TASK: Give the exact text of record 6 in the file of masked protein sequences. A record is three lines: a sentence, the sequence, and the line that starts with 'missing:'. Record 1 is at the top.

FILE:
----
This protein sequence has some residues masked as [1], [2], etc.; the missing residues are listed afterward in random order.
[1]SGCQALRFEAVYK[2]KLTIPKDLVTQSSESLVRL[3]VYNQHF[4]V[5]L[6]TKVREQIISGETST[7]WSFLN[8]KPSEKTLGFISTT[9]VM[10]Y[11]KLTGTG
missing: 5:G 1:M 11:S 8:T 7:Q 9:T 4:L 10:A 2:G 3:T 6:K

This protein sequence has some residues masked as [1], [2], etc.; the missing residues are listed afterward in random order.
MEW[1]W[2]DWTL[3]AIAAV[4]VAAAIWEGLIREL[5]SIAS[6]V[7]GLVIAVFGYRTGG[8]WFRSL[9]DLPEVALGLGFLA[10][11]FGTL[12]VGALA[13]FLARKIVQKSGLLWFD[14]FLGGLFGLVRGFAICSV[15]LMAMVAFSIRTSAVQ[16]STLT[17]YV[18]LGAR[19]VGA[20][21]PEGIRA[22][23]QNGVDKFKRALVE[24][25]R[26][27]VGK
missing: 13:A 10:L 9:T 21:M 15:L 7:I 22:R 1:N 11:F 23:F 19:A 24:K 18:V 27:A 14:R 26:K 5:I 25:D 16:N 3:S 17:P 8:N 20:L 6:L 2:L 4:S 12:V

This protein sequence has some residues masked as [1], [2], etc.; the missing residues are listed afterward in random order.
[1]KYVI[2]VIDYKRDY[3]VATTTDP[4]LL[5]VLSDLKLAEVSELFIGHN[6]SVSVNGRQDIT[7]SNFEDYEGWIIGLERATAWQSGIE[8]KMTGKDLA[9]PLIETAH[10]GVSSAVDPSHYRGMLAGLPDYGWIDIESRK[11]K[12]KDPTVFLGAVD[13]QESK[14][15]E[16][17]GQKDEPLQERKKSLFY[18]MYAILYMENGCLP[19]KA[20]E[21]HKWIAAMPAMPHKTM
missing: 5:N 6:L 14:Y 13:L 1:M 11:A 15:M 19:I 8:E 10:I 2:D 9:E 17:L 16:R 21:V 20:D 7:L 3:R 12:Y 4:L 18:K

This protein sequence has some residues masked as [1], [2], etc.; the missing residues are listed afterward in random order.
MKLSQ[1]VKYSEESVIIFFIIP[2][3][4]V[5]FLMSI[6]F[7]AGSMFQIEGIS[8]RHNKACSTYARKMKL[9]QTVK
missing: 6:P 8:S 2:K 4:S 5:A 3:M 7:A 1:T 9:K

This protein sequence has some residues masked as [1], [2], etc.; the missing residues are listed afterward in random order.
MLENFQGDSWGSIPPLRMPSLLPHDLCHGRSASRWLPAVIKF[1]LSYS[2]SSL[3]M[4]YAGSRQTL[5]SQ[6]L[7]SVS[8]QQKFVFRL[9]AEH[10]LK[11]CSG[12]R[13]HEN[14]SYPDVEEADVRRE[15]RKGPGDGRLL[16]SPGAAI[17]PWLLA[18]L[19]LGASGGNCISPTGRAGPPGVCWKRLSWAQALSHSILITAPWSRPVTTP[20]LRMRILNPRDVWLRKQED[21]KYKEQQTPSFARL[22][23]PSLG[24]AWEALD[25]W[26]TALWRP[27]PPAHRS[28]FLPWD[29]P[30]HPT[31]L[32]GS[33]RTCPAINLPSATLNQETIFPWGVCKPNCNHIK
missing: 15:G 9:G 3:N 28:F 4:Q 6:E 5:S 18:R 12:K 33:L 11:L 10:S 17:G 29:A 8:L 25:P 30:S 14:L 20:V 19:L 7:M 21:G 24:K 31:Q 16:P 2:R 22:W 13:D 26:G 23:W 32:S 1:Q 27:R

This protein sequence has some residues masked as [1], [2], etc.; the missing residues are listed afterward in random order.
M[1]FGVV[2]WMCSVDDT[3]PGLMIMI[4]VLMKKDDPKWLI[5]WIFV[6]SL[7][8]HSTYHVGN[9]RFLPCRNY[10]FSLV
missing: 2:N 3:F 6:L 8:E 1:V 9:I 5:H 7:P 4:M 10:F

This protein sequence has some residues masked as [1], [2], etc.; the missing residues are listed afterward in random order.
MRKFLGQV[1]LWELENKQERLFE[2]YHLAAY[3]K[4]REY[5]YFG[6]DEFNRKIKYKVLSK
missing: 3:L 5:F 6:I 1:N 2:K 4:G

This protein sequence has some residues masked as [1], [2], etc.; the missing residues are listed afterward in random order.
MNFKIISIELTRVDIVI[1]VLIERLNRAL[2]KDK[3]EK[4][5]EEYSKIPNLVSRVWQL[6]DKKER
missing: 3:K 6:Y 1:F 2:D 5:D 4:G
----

This protein sequence has some residues masked as [1], [2], etc.; the missing residues are listed afterward in random order.
M[1]FGVV[2]WMCSVDDT[3]PGLMIMI[4]VLMKKDDPKWLI[5]WIFV[6]SL[7][8]HSTYHVGN[9]RFLPCRNY[10]FSLV
missing: 2:N 3:F 6:L 8:E 1:V 9:I 5:H 7:P 4:M 10:F